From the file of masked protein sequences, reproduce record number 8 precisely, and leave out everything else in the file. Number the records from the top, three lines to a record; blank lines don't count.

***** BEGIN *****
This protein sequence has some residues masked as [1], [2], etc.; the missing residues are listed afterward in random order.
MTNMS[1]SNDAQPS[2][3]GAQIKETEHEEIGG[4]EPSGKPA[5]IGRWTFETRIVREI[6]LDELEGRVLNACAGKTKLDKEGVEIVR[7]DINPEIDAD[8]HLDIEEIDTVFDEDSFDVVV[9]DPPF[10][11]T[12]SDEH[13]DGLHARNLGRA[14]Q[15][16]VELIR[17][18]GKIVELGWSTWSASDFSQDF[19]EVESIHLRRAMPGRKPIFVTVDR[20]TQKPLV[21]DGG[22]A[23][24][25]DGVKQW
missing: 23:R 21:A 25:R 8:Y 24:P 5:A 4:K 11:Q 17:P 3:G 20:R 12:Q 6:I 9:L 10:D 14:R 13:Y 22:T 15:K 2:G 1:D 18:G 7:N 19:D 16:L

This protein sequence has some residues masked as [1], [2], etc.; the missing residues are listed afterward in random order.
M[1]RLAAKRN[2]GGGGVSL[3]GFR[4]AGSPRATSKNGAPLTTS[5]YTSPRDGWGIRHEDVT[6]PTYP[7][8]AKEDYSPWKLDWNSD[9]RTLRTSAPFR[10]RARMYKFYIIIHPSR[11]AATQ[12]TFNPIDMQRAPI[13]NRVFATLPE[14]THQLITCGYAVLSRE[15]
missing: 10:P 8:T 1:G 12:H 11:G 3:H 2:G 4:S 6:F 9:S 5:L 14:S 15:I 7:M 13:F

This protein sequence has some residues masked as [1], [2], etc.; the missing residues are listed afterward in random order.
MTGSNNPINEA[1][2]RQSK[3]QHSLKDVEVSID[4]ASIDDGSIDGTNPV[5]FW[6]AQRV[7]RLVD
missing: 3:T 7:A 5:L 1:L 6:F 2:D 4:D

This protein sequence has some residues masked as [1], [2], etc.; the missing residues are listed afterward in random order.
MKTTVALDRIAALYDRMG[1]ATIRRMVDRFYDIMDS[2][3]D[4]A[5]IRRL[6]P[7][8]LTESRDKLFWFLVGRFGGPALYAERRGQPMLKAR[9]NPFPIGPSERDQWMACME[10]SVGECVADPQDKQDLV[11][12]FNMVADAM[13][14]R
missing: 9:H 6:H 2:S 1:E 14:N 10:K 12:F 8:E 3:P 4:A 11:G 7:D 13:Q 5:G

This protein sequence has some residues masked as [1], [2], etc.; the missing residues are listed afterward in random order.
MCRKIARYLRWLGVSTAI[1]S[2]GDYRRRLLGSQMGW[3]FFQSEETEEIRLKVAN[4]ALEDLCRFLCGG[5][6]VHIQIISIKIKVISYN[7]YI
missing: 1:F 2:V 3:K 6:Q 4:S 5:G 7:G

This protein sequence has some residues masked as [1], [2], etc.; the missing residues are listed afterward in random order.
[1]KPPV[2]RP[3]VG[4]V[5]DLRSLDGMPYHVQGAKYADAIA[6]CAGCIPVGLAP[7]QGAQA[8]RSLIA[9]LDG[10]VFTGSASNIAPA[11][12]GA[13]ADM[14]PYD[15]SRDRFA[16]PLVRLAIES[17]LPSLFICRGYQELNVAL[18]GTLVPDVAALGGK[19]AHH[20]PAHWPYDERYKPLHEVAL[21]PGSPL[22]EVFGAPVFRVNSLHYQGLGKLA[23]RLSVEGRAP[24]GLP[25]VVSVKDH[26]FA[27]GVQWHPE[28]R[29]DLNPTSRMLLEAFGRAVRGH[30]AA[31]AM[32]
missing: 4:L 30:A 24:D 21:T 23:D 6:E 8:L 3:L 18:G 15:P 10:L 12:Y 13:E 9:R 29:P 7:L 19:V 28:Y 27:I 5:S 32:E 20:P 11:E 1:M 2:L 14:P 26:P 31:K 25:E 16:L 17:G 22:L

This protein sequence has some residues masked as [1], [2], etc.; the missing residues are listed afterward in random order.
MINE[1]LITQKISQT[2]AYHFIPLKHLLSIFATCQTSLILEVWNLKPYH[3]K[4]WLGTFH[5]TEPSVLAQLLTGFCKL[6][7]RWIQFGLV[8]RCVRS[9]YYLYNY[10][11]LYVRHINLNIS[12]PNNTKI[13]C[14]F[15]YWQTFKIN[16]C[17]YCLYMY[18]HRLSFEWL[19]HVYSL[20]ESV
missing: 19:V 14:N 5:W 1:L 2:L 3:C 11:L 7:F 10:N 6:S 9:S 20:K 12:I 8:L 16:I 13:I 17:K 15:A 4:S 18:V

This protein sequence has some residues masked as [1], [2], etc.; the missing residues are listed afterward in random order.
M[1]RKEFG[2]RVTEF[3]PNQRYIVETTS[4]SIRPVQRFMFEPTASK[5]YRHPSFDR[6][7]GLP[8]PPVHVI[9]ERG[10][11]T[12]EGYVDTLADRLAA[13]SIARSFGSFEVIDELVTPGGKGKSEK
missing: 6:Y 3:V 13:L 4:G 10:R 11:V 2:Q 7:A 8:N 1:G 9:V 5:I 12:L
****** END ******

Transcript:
This protein sequence has some residues masked as [1], [2], etc.; the missing residues are listed afterward in random order.
M[1]RKEFG[2]RVTEF[3]PNQRYIVETTS[4]SIRPVQRFMFEPTASK[5]YRHPSFDR[6][7]GLP[8]PPVHVI[9]ERG[10][11]T[12]EGYVDTLADRLAA[13]SIARSFGSFEVIDELVTPGGKGKSEK
missing: 6:Y 3:V 13:L 4:G 10:R 11:V 2:Q 7:A 8:N 1:G 9:V 5:I 12:L